The second approach depends very much on the file system. You are probably using ext3 or ext4. If you are using ext3, then sleuthkit should work. However, I believe that sleuthkit doesn't yet handle ext4. If your file system is ext3, try:

sudo apt-get install sleuthkit

and run

fls -r <device name of your home directory>


fls -r /dev/sda1

(I haven't used WUBI so I don't know where your home partition might be.)

This will show you the file names which may be recoverable. If they are recoverable, then icat can be used to recover them.

share|improve this answer
Wubi doesnt use a partition. Wubi is installed inside of Windows, and runs off of a virtual image file which acts like the hard drive containing all the data. It does not actually sit on the drive as its own partition. Subsequently, as the partition does not exist for the Linux OS, your above-stated method probably will not work –  Thomas W. Jul 12 '11 at 13:02
Yep, i tried this method, also with testdisk and photorec but nothing of this worked... My mind goes crazy now. :( –  Shogun Jul 12 '11 at 17:36
@Shogun there's really no other methods left for you to try, then. Because 99.99% of the time removing anything via terminal even with just rm is irrecoverable. Unfortunately, there's no solution to your issue, since neither worked (by the way I DID mention recovery would be almost impossible in my answer). –  Thomas W. Jul 12 '11 at 18:33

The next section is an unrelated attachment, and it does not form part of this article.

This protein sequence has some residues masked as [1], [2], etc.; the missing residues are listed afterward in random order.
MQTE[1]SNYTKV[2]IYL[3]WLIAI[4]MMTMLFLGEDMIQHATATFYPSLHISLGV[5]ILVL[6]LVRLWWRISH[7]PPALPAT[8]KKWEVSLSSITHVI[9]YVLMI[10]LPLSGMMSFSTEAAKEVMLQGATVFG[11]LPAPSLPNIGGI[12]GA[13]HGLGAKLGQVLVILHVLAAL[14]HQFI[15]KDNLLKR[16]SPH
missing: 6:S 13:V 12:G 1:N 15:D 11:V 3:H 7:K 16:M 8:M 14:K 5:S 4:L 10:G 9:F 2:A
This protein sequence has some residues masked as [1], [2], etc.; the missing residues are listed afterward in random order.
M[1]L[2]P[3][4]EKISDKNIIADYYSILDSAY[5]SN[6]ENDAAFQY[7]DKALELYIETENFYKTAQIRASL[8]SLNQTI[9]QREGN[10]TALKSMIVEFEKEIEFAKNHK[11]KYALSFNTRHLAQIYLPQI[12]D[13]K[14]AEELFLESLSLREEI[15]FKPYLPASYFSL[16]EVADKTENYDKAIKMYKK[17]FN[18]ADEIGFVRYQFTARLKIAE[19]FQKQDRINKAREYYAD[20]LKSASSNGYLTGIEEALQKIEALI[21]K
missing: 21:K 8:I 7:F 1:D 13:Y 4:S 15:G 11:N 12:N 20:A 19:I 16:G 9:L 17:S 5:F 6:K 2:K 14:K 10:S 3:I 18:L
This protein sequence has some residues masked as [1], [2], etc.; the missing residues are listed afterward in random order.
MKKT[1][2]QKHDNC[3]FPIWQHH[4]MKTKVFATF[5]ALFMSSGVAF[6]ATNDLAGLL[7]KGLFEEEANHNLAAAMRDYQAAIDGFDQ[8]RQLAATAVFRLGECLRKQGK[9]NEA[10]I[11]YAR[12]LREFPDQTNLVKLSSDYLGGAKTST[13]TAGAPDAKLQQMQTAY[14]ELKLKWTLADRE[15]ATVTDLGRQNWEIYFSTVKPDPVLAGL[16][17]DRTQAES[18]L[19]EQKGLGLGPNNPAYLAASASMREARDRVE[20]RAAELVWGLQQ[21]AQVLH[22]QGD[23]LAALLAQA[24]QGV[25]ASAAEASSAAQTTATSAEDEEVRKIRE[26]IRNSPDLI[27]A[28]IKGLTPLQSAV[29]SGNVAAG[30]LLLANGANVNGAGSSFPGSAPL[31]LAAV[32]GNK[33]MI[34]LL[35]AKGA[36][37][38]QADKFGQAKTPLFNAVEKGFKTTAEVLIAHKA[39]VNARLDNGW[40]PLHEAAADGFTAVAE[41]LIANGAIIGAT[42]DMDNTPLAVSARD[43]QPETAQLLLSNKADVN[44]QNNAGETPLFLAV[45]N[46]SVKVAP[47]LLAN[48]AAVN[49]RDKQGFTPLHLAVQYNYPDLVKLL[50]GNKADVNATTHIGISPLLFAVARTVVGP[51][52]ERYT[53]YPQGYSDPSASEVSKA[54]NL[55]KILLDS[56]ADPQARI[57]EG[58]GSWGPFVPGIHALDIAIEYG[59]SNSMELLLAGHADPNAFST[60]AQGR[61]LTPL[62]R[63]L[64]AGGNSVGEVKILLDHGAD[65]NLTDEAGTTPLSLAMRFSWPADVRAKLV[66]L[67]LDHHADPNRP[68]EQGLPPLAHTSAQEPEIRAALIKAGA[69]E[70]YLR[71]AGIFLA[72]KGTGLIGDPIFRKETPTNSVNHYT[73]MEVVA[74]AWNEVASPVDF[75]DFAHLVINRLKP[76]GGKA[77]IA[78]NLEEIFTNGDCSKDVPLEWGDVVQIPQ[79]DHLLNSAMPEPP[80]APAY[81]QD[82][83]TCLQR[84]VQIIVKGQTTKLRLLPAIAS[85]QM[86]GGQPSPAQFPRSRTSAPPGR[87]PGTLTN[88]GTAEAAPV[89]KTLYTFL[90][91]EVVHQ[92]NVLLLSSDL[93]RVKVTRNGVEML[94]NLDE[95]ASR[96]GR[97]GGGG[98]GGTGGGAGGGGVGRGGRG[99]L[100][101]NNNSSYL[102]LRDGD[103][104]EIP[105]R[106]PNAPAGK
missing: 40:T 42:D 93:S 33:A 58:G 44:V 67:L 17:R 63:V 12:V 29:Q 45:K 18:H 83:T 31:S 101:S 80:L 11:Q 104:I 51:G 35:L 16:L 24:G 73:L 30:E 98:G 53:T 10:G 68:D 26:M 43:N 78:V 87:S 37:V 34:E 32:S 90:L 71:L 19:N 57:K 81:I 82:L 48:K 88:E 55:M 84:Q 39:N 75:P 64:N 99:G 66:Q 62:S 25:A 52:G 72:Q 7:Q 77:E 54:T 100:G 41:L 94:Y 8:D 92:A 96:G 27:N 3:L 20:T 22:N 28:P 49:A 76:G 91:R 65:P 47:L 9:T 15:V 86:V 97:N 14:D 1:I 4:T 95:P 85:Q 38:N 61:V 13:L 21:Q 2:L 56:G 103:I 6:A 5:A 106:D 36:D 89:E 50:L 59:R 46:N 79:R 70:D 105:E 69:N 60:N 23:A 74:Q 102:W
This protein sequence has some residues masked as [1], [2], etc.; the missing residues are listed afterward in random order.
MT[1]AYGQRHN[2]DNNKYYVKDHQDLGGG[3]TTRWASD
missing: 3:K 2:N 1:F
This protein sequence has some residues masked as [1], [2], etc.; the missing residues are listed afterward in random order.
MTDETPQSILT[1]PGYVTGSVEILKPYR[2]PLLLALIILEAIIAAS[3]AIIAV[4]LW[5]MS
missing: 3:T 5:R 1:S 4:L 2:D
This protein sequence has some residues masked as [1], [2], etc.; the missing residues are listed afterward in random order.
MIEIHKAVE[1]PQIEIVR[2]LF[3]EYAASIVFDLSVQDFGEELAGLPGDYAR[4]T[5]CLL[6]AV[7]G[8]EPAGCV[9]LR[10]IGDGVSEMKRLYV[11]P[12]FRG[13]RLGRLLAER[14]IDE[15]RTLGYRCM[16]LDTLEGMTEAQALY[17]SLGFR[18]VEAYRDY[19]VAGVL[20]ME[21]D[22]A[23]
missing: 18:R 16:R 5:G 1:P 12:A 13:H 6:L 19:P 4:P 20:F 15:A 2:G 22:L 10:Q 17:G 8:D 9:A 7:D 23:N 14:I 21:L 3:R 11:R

OK. Thanks All for answers, Going to buy soap and a rope... =)) –  Shogun Jul 12 '11 at 20:53

May be you can try my tool - http://freshmeat.net/projects/extcarve "extcarve is a ext2/ext3/ext4 file recovery and semantic file carving tool. It can recover a range of file formats, including PNG, JPG, GIF, PDF, C/C++ programs, PHP, and HTML"

share|improve this answer
Thanks, but I already done with this using photorec. –  Shogun Jul 17 '11 at 22:39

Your Answer


By posting your answer, you agree to the privacy policy and terms of service.

Not the answer you're looking for? Browse other questions tagged or ask your own question.